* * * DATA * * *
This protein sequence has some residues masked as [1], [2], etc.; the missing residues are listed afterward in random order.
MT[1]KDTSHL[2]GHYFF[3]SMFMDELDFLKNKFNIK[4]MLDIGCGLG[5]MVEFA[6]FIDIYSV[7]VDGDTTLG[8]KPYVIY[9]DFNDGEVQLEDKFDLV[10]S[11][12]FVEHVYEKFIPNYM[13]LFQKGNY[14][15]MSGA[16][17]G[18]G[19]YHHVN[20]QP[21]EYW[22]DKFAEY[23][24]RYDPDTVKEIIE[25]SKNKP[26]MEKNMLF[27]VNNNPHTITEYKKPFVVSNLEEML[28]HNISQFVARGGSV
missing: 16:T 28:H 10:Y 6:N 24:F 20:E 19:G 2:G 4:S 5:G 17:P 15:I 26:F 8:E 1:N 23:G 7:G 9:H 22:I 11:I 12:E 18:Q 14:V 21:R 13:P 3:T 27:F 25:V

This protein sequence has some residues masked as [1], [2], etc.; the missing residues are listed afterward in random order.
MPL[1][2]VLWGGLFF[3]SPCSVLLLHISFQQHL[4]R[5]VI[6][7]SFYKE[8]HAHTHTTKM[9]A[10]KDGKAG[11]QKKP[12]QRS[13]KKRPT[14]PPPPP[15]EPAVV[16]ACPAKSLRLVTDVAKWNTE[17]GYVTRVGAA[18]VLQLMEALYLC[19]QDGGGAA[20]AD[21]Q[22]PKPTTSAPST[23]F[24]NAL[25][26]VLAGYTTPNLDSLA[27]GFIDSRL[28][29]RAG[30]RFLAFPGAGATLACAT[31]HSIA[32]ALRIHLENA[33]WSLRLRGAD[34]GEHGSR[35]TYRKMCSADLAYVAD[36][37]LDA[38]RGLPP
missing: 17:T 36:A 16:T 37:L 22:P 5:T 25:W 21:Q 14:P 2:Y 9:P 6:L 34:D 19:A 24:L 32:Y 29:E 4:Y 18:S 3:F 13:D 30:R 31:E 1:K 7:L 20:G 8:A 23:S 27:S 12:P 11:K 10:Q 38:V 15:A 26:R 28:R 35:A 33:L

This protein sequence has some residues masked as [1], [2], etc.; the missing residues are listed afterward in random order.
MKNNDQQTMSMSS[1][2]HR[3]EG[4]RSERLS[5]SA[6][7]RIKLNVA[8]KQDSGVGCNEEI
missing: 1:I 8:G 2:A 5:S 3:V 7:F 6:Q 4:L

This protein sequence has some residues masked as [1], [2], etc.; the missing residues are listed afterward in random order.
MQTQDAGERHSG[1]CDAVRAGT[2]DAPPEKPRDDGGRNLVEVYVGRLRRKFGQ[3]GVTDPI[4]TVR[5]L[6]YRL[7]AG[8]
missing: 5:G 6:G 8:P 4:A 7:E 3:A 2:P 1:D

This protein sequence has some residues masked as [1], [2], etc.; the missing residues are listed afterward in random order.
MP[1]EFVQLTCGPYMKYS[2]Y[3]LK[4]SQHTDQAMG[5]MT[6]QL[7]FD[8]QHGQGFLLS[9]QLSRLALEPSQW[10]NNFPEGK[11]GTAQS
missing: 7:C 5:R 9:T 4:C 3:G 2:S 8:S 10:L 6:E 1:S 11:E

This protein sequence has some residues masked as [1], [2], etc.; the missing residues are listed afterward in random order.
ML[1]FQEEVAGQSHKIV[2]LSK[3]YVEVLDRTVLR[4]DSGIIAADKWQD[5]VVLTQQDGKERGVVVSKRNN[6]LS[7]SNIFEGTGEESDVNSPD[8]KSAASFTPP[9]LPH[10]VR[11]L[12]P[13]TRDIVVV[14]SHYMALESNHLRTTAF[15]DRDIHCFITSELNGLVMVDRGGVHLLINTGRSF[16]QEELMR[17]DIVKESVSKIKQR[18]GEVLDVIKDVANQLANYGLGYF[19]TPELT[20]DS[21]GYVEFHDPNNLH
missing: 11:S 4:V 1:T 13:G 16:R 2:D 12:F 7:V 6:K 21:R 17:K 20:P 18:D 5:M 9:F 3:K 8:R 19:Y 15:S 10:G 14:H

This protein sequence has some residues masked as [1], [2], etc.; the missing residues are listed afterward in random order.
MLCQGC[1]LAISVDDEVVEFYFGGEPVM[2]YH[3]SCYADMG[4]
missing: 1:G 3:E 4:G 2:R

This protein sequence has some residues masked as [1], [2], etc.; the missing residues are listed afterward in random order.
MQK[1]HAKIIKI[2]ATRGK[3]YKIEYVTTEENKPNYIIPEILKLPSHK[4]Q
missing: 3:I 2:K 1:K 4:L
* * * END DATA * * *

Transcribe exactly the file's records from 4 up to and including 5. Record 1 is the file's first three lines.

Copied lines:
This protein sequence has some residues masked as [1], [2], etc.; the missing residues are listed afterward in random order.
MQTQDAGERHSG[1]CDAVRAGT[2]DAPPEKPRDDGGRNLVEVYVGRLRRKFGQ[3]GVTDPI[4]TVR[5]L[6]YRL[7]AG[8]
missing: 5:G 6:G 8:P 4:A 7:E 3:A 2:P 1:D

This protein sequence has some residues masked as [1], [2], etc.; the missing residues are listed afterward in random order.
MP[1]EFVQLTCGPYMKYS[2]Y[3]LK[4]SQHTDQAMG[5]MT[6]QL[7]FD[8]QHGQGFLLS[9]QLSRLALEPSQW[10]NNFPEGK[11]GTAQS
missing: 7:C 5:R 9:T 4:C 3:G 2:S 8:S 10:L 6:E 1:S 11:E